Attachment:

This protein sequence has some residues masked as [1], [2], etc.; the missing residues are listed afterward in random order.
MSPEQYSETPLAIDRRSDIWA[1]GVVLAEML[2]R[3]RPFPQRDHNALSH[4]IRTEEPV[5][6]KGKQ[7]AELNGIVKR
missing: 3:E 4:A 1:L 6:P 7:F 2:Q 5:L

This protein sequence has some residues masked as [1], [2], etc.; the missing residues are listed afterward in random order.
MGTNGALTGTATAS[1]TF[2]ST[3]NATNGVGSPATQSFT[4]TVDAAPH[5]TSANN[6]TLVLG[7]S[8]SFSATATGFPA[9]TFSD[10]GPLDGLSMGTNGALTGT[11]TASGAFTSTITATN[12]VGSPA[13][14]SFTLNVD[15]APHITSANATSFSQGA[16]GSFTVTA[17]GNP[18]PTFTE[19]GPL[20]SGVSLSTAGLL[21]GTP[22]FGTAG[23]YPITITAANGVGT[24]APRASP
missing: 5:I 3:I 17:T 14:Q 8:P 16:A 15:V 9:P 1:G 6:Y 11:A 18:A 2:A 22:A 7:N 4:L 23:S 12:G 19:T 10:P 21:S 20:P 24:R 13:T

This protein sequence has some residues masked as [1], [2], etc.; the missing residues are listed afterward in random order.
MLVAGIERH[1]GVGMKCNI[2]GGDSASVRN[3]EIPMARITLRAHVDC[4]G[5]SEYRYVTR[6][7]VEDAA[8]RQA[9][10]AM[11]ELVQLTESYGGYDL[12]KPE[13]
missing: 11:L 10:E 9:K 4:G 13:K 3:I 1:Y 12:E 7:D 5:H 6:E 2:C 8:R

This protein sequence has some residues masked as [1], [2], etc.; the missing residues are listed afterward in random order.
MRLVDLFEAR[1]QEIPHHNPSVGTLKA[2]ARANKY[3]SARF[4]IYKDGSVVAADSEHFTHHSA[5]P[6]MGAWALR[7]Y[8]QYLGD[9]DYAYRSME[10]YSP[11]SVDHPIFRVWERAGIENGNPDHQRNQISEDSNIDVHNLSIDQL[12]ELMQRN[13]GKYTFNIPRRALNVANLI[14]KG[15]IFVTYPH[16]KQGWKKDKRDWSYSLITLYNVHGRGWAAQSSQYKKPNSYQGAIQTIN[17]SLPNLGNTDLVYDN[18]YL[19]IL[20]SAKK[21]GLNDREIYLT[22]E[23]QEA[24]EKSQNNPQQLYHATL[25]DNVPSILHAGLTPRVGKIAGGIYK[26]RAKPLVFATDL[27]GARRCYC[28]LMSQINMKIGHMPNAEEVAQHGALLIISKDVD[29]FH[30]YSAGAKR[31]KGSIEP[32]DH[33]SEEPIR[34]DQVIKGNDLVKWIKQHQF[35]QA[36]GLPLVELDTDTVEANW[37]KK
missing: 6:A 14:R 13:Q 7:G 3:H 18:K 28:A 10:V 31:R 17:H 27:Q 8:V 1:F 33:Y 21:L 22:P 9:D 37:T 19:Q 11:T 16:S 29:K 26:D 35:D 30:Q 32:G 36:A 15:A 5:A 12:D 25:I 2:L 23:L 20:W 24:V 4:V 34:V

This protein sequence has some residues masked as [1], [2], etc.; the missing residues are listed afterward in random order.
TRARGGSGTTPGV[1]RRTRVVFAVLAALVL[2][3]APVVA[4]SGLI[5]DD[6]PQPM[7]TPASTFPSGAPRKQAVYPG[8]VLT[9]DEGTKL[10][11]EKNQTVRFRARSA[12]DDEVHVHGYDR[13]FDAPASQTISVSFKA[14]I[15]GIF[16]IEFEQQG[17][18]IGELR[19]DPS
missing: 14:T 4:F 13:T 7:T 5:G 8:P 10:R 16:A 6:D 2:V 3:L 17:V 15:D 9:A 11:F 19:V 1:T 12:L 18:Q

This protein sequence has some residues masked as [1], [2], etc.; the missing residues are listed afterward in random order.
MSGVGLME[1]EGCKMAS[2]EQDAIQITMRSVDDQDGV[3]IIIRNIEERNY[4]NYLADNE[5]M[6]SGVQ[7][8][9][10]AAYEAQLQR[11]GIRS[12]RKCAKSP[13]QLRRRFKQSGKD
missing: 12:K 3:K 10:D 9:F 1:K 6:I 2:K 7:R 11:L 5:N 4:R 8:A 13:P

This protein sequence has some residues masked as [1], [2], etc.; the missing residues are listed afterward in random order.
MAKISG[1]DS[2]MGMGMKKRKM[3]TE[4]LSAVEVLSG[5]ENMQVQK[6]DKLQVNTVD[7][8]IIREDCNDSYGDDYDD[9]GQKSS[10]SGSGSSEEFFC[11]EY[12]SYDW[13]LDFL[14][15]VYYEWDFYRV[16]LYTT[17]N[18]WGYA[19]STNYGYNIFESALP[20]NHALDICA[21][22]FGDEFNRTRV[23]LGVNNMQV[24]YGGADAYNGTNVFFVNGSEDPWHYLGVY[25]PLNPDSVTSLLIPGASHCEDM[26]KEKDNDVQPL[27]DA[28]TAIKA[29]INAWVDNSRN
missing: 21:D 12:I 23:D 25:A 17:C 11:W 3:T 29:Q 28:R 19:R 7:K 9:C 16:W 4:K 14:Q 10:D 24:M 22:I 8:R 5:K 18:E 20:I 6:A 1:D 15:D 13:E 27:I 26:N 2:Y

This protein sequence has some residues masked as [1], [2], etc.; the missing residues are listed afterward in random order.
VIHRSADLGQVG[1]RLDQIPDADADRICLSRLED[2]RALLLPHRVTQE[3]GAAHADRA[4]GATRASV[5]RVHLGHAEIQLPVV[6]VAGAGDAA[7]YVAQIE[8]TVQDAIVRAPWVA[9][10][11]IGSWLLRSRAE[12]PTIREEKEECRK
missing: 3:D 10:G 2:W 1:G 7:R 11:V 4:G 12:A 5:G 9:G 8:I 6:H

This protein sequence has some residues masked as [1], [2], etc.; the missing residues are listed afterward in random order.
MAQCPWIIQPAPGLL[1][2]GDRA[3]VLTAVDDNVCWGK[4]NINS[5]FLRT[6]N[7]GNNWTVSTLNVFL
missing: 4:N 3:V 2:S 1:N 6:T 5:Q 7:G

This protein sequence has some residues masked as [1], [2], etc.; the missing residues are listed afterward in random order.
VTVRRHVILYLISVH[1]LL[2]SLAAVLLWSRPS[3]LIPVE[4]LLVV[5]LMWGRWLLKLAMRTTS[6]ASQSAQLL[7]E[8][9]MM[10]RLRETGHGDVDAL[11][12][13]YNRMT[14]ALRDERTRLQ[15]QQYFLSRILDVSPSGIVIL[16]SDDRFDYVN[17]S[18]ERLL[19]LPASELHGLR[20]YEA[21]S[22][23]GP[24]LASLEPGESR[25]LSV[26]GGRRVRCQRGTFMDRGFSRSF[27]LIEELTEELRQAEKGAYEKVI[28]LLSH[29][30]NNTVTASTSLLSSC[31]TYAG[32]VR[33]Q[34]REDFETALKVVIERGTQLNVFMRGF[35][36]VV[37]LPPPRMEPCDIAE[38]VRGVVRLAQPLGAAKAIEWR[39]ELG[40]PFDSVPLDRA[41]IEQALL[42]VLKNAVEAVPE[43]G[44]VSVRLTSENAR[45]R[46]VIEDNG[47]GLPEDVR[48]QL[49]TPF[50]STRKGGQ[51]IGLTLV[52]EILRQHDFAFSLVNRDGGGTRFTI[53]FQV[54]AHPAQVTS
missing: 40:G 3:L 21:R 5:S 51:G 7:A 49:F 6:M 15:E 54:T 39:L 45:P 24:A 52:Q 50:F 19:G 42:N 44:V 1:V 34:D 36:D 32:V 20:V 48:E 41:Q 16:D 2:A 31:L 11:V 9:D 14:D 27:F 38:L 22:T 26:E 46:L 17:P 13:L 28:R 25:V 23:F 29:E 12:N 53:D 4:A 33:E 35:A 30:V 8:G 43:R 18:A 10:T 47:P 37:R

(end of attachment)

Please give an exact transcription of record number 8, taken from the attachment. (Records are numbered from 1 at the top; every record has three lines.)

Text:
This protein sequence has some residues masked as [1], [2], etc.; the missing residues are listed afterward in random order.
VIHRSADLGQVG[1]RLDQIPDADADRICLSRLED[2]RALLLPHRVTQE[3]GAAHADRA[4]GATRASV[5]RVHLGHAEIQLPVV[6]VAGAGDAA[7]YVAQIE[8]TVQDAIVRAPWVA[9][10][11]IGSWLLRSRAE[12]PTIREEKEECRK
missing: 3:D 10:G 2:W 1:G 7:R 11:V 4:G 12:A 5:G 9:G 8:I 6:H